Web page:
Diabelli Variations to cherish despite Paul Lewis’s fine Brahms and chipper Haydn

United KingdomUnited Kingdom Haydn, Brahms, Beethoven: Paul Lewis (piano), Royal Festival Hall, London, 16.10.2019. (CC)

Paul Lewis © Eric Manas

Haydn – Piano Sonata No.53 in E minor, Hob.XVI:34 (c1778)

Brahms – Intermezzos, Op.117 (1892/3)

Beethoven – 33 Variations on a Waltz by Diabelli, Op.120

Core Paul Lewis territory here: three giants providing three different, beautifully contrasted shades. The programme continues his exploration of juxtaposing Haydn sonatas with Brahms and late Beethoven.  Haydn’s E-Minor Sonata Hob.XVI:34 only has an approximate date of composition (1778 or before; obviously we know its first publication date though, 1783). It begins with a Presto, and Lewis was keen to set out his store from the off: wonderful left-hand staccato for the opening, crisp and lovely. A slip early on notwithstanding, this was clean, effective Haydn, relishing the minor mode and, in particular, the enigmatic close to that first panel.

The best way to describe Lewis’s Adagio might be ‘sophisticated simplicity,’ everything perfectly textured, eloquent and lovely, the right-hand line projected to perfection. Mozart’s slow movements are often likened to arias from one of his operas; Lewis made Haydn’s central movement like a touching scena from one of Haydn’s opera. Phrases sighed away at their close affectingly before the finale, Vivace molto, innocentamente sparkled within its minor mode. Lewis seemed very aware of the composer’s judicious use of the contrasting registers wherein the composer presents his themes, clearly identifying each stratum. Lewis’s Haydn for Harmonia Mundi was an impressive affair (see review on MusicWeb International here). If there was an initial sense of Lewis settling in, the performance remained a reminder of Lewis’s stature in this repertoire.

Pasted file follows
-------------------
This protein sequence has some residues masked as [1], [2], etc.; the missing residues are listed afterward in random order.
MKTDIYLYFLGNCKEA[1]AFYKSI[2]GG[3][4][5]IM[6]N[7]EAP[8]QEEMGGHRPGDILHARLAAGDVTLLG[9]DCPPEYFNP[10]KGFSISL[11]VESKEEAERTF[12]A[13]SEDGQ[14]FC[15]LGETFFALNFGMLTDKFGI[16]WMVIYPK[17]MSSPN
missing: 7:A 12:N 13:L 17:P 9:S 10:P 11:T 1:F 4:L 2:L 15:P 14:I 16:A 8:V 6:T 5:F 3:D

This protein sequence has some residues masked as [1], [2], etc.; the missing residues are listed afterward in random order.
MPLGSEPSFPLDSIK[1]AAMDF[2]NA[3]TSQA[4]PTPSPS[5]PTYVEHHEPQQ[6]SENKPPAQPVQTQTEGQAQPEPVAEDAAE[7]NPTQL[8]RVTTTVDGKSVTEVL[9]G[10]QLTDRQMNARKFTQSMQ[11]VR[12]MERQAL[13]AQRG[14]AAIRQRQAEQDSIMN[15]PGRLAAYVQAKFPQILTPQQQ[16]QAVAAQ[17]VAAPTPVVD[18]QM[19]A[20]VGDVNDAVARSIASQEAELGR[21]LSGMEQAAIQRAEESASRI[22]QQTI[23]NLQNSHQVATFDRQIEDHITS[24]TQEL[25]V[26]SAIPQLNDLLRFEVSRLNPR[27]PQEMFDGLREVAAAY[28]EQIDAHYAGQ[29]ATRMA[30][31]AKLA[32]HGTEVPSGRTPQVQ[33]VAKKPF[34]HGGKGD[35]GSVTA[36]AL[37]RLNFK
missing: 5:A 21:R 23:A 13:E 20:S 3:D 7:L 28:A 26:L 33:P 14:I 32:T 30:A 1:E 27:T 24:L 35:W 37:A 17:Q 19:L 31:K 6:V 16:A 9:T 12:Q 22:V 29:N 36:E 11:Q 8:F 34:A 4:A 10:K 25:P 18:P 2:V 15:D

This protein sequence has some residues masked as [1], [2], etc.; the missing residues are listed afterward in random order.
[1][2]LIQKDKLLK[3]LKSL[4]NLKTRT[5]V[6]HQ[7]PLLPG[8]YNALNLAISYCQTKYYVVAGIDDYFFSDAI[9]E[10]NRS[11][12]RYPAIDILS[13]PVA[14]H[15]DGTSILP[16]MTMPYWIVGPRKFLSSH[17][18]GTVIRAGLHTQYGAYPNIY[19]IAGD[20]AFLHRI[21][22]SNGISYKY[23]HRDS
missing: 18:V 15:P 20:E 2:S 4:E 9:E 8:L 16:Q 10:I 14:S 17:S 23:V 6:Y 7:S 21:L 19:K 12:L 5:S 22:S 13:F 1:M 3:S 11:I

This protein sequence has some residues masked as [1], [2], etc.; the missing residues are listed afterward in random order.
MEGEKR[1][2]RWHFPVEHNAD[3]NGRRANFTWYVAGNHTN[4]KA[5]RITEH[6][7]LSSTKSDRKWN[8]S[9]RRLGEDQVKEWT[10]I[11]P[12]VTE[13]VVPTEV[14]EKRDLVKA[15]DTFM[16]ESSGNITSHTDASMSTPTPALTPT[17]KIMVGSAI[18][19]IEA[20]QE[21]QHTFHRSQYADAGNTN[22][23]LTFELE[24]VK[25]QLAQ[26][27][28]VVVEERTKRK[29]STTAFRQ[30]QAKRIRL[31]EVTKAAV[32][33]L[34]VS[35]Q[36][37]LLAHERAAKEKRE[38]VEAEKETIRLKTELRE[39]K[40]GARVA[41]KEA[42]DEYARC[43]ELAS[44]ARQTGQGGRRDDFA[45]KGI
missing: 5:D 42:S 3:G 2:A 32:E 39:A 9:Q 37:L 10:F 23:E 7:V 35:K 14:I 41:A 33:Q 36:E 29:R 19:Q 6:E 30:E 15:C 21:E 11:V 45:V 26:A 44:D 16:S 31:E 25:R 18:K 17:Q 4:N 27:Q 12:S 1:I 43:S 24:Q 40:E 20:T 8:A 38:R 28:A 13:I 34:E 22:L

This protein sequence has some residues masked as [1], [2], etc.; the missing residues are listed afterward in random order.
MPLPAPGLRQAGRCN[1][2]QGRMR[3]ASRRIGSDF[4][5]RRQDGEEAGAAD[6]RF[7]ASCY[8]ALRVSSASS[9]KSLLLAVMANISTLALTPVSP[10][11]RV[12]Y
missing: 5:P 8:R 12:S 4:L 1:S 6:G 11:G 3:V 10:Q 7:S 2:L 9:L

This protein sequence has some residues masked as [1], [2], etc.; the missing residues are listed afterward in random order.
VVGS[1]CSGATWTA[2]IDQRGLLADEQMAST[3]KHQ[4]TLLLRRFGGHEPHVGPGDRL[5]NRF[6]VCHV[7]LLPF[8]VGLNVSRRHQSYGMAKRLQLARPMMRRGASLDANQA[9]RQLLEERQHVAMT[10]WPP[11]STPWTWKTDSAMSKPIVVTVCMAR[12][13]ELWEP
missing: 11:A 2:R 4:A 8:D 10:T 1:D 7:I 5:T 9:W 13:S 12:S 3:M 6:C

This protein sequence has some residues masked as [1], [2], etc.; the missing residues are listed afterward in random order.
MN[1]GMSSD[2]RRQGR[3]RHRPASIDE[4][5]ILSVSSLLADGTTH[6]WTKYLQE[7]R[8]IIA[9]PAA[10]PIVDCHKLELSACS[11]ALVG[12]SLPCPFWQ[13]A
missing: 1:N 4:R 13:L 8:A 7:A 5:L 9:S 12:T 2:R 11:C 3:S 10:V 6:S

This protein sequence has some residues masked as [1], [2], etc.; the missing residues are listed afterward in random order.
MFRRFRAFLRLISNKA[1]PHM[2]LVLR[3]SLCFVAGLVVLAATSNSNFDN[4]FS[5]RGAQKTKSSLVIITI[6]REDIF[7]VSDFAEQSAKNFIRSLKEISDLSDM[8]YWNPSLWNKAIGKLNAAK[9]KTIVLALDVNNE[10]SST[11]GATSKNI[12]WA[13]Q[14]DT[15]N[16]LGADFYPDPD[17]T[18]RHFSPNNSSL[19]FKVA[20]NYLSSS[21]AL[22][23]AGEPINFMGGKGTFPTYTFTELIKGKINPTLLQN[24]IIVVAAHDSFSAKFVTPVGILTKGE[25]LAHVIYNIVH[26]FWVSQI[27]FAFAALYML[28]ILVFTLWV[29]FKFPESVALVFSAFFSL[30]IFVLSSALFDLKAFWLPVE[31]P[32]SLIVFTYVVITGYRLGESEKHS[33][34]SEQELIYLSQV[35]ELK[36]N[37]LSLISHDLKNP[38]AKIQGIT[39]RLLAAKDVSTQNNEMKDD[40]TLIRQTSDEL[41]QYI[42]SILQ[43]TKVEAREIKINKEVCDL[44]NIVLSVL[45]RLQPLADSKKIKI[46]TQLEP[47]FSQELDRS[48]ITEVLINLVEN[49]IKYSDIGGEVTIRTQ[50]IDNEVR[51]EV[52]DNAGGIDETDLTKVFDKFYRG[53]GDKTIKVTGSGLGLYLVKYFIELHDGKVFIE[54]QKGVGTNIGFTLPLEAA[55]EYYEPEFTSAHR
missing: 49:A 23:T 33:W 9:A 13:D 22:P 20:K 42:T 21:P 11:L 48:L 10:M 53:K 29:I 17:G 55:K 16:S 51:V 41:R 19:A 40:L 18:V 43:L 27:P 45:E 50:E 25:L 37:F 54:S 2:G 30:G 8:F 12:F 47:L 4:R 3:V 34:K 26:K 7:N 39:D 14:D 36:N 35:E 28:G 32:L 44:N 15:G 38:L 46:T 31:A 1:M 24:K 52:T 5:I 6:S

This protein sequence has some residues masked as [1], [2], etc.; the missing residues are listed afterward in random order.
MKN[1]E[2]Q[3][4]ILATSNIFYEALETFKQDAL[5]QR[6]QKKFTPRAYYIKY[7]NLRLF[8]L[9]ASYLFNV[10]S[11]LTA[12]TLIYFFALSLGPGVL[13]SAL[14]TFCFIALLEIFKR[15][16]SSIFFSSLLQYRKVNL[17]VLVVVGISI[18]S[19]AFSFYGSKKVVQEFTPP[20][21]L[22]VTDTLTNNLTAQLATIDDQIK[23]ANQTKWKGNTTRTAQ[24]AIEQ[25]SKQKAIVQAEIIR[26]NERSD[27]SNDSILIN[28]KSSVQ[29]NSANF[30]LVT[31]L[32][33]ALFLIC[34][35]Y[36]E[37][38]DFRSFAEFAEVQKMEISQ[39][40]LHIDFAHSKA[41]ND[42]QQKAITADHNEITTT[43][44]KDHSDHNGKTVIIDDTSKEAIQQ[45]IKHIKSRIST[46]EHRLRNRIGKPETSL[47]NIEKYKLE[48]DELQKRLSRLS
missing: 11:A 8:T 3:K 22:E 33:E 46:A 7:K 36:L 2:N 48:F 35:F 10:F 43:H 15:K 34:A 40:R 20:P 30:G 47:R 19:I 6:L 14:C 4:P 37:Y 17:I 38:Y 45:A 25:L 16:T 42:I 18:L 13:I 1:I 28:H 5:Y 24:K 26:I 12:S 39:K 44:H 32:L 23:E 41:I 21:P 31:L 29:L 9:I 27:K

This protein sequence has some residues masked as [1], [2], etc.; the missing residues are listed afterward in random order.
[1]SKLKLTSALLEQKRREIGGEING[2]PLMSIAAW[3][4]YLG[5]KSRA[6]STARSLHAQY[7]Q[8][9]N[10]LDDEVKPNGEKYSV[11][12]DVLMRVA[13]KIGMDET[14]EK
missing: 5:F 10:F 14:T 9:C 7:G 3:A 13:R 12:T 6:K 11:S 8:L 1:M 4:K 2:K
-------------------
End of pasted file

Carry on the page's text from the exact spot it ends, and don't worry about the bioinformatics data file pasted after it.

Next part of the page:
Late Brahms offered superb contrast, the autumnal middle voice melody of Op.117/1 (E flat) fully legato, gently rocking. The B flat minor second Intermezzo was gloriously unsettled, unfurling itself slowly but beautifully, like a petal opening to the sun. Lewis’s musical intelligence worked hand-in-hand with his ability to conjure up autumnal colours in the more extended C sharp Minor third piece. Memorable.

Paul Lewis’s Beethoven Sonata cycle for Harmonia Mundi was a major achievement. His supplement was the Diabelli Variations, a superbly recorded performance that was echoed in its majesty by this Royal Festival Hall account. Beginning with a really, really cheeky little turn, the theme was all innocence, no clue as to the profundities it holds within. How expertly Lewis varied his tone throughout, brightening wonderfully for the dotted first variation, lightening for the hand-alternating second and nailing the staccato of the curiously fragmented fifth (superbly managed). Throughout, Lewis kept us within the confines of late Beethoven while finding some post-Haydnesque humour that referred back to the very beginning of the evening.

The more extended variations took one to places of awe in just what Beethoven achieved from Diabelli’s slip of a theme. The 14th variation was expansive, but one also heard the experimental aspect. Another aspect Lewis brought out was maximal contrasts between variations where Beethoven’s intent surely was to shock (between variations 20 [andante] and 21 [allegro con brio]). And how crisp those short-crushed ascents to the barline in the famous 22nd (the one some link to Mozart’s Don Giovanni ‘Notte e giorno faticar’).

No doubting Lewis’s technique in this account of the Diabelli (variation 23 is a finger-twisting graveyard of lesser pianists), but it was in the three later slow variations (variations 29-31) that Lewis really touched our hearts, with the wonderful staccato of the fugue subject of variation 32 transporting us to a very different place.

It is, in the final event, that Diabelli Variations that will be what one takes away and cherishes from this recital despite some fine Brahms and chipper Haydn.

Colin Clarke

For more about Paul Lewis click here.